The summer heat was starting to wane and I was yearning to return to Cave Lake to work on the brown trout that inhabit the inlet waters of the lake. I enjoy a challenge, and when Brian and I visited Cave Lake four weeks ago I wasn’t able to give the task my full attention. I was coaching Brian through his first fly fishing trip but found the slurping brown trout inhabiting the shallows to be a nagging distraction. I caught a few browns that day, one reaching about thirteen inches. I saw larger trout, but I either put them down with sloppy casting or didn’t offer a fly they wanted. Even though it wasn’t quite fall weather yet, I wanted to return and try for a few of the larger brown trout.
I arranged to take a Thursday and Friday off. Rather than fish both days on Cave Lake, my plan was to fish Thursday afternoon at Illipah Reservoir west of Ely and Friday morning at Cave Lake just southeast of Ely. Illipah had been getting good reports as of late and the trout there are generally larger than those in Cave Lake, but the brown trout aren’t as reliably located as they are in Cave Lake. In Cave Lake I always find them near the Cave Creek inlet, but Illipah lacks the same reliable inlet as the reservoir is managed by the ranch such that the water levels are unreliable; often large portions of the shore and inlet area are exposed. In fact, this trip revealed the lowest Illipah water level I’ve ever seen, and I only landed a few small brown trout there.
An additional reason for adding Illipah to this trip was that I had just finished building my nine-foot, five weight replacement rod for the one I broke on the August trip to Cave Lake with Brian. I wanted to try out the nine footer on Illipah first since the fishing seemed to be better suited for it there. But I also brought along the two little four-weights: the six footer and the seven and one-half footer. I envisioned fishing the nine footer at Illipah and then using the seven and one-half footer on Cave Lake with the six footer as a spare.
At Illipah the weather was perfect; breezes under ten miles per hour with light cloud cover. After assessing the low water level I set off on my float tube at around 1:30pm. At first I got decent action, especially around or near the floating weed beds. I caught several rainbows of about fourteen inches, but most everything else was around twelve inches, plus or minus an inch or so. There were large trout about, but I couldn’t land any of them. I enjoyed casting the new nine footer, but its action is different from the Cabela’s PT+ rod blanks used on the little four weights. The Cabela’s IM7 blank has a higher graphite content and casts a little faster. It definitely seemed that I could cast farther, but I occasionally had trouble with timing. After a while the fishing activity slowed down until around 6:30pm; that’s when the shallows started to show the tell tale ringlets of rising trout. A hatch of little gray mayflies was on and the trout were slurping them in. I switched to the seven foot six inch, four weight rod with a floating line and landed a few more nice rainbows, but no large brown trout. I wanted to stay out until dark, but I still had a thirty minute drive back to Ely, and I was hungry. By 7:30pm I had landed eighteen trout, three of which were little brown trout. That’s about three fish per hour, but most of those were caught the first couple of hours and the last couple of hours with a two-hour dry spell in between.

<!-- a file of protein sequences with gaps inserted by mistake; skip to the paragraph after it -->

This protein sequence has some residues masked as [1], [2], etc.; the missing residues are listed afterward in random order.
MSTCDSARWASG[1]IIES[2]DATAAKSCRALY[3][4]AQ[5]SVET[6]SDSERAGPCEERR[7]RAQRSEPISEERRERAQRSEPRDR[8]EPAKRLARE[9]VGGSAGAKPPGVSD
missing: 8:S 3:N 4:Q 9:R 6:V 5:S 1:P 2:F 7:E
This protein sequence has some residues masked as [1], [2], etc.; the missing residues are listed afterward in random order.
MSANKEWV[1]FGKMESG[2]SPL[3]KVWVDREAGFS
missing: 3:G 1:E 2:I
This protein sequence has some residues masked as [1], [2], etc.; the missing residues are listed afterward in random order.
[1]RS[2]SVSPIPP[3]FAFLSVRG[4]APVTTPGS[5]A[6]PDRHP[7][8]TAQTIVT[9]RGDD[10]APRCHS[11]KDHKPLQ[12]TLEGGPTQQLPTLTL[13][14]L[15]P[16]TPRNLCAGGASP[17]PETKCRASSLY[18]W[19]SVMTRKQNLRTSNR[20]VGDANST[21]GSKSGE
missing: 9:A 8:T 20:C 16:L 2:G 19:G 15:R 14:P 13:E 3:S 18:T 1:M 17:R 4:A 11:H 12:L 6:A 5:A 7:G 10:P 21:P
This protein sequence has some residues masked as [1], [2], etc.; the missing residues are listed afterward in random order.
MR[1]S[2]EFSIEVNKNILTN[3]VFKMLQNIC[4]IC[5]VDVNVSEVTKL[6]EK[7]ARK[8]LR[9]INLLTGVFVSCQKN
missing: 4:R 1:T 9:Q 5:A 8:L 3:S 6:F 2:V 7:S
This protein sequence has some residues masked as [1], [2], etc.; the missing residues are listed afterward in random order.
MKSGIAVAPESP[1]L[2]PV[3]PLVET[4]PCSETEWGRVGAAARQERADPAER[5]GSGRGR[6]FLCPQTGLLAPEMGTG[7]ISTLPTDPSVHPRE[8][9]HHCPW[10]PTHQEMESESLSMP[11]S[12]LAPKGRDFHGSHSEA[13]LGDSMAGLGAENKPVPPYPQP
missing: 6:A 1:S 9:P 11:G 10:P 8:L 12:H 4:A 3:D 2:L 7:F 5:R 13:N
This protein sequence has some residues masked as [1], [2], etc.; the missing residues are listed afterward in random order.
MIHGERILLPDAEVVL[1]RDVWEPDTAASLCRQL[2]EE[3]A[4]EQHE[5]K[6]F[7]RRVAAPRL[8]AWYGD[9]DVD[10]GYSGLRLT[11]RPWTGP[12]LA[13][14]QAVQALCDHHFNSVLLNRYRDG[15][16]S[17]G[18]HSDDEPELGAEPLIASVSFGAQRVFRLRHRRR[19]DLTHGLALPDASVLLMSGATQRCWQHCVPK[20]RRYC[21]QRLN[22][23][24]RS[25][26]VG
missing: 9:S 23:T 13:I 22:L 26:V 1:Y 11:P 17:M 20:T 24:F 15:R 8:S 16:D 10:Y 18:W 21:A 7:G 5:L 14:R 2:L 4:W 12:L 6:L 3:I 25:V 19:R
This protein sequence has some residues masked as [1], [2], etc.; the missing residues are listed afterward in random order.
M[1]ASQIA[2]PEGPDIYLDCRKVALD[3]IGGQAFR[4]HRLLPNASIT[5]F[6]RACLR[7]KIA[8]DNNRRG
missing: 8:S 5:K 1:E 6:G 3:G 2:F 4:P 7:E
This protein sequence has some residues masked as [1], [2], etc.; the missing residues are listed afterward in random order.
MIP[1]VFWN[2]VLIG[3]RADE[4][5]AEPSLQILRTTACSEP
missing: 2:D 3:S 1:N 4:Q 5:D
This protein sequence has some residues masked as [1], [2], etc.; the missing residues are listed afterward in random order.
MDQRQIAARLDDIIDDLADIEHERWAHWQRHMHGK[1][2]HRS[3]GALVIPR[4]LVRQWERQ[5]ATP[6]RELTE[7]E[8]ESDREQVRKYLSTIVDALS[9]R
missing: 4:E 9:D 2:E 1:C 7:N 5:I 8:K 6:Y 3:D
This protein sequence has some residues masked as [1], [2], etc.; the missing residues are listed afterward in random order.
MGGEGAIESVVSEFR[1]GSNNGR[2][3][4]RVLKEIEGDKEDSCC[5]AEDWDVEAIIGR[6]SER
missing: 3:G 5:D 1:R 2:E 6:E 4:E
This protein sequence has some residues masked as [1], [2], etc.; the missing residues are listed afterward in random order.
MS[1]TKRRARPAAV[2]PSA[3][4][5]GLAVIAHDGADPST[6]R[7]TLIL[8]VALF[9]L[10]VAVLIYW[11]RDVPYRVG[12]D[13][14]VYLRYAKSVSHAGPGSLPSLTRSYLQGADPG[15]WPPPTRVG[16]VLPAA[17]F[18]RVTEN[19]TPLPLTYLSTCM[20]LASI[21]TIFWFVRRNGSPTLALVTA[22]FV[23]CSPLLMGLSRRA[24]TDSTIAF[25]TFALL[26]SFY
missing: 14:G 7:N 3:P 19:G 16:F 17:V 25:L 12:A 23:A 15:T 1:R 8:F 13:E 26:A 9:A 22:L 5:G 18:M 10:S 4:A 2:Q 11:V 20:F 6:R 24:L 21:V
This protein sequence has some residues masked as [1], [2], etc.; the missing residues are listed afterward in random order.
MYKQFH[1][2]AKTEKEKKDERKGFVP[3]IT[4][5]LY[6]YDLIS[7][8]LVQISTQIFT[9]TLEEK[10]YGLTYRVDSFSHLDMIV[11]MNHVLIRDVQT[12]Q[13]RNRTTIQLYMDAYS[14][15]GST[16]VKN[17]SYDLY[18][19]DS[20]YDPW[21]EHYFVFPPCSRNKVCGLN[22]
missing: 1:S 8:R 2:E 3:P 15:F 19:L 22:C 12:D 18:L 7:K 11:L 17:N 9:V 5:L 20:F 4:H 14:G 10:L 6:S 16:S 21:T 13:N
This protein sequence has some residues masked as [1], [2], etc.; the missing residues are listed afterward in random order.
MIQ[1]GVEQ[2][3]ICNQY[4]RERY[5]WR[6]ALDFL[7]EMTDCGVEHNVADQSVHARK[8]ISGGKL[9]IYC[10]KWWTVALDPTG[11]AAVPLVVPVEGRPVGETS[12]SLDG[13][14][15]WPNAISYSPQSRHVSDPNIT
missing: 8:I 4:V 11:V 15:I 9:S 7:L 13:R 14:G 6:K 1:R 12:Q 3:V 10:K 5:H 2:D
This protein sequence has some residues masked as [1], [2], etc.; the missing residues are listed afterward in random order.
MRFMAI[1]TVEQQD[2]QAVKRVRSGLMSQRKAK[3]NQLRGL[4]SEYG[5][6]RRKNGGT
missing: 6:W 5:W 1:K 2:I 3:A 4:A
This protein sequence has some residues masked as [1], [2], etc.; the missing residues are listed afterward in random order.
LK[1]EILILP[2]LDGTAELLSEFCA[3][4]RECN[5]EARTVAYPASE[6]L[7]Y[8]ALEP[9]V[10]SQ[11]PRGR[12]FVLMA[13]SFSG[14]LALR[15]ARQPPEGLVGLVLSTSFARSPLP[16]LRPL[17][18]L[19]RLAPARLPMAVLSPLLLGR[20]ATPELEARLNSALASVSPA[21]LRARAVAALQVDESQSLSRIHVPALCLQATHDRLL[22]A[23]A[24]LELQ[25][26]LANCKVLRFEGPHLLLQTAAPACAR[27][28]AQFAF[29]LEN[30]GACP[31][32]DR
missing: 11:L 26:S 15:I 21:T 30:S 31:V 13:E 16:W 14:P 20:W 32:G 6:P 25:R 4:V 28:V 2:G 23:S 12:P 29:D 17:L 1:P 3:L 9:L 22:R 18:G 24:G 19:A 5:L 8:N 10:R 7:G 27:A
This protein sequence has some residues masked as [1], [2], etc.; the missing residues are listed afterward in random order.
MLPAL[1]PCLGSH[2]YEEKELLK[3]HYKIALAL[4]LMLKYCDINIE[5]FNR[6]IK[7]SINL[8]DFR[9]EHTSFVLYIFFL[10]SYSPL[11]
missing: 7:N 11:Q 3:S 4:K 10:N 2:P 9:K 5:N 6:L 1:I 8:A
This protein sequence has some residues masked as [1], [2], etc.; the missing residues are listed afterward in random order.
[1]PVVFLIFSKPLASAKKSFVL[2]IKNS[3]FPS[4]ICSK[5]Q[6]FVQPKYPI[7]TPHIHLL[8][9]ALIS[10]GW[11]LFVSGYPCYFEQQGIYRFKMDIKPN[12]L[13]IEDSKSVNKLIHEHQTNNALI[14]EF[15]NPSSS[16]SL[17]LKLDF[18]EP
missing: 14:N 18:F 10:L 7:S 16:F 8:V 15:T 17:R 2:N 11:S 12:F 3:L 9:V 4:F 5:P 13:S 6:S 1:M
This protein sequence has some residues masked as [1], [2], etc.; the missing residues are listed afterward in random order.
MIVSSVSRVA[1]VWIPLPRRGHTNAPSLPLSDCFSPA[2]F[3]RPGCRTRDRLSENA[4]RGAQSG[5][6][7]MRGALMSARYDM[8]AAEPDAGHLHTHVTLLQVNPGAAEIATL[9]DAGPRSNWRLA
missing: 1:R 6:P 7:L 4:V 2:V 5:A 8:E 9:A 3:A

I did have the accompaniment of an Osprey while on Illipah. I witnessed him diving twice, with his second dive delivering a nice trout supper for him. He was about one-hundred yards away, but I still should have attempted a picture to crystallize the moment.
That night in Ely I slept well, but was up by 5:30am. After my 6:00pm breakfast I was able to launch my tube on Cave Lake by 7:30am. The winds were calm and the skies were clear of clouds (I could have used some cloud cover). I was the first and only on the lake, and it was beautiful.
I noticed a little morning hatch coming off the shallows near the cattails, just to the north side of the inlet. The water was glass flat and crystal clear. I quickly landed several rainbows and a couple of small brown trout on small nymphs. I slowly worked my way over to the south side of the inlet shallows, where I’ve always observed the larger trout working. I switched to a floating line with a deer-hair Caddis fly, but only hooked a few small rainbows. Then I changed to an Adams and found good luck with that fly for a while, including a couple of thirteen-inch brown trout. Fisherman, mostly shore fisherman, started to arrive around 8:30am, and by 9:30 a couple of pontoon fly fisherman arrived. Sensing they had my same motives, I departed the water so they could access my area, which they quickly did. My goal was to leave Ely at 9:00am to get home shortly after noon (Denise and I still had chores to get the house ready for the County foster license renewal visit on Sunday), but I stayed on the water until 10:30am as I was really enjoying myself. Still, no large brown trout as I had fancied (i.e., over fifteen inches), but in those three hours I did manage to land seventeen trout, or about one fish every ten or eleven minutes… crisp action.
This was a nice two-day getaway. The weather was still warm during the day, but the coming of fall could be felt in the crisp evening temperature. If I had more time I’d go back in mid-October one more time before winter… but then again Wayne Kirch will be getting active with its large rainbows about then as well. Don’t you love having choices and decisions to make? Meanwhile, thirty-five trout landed in nine hours of fishing works out to about four fish per hour, which will sustain me until the next opportunity.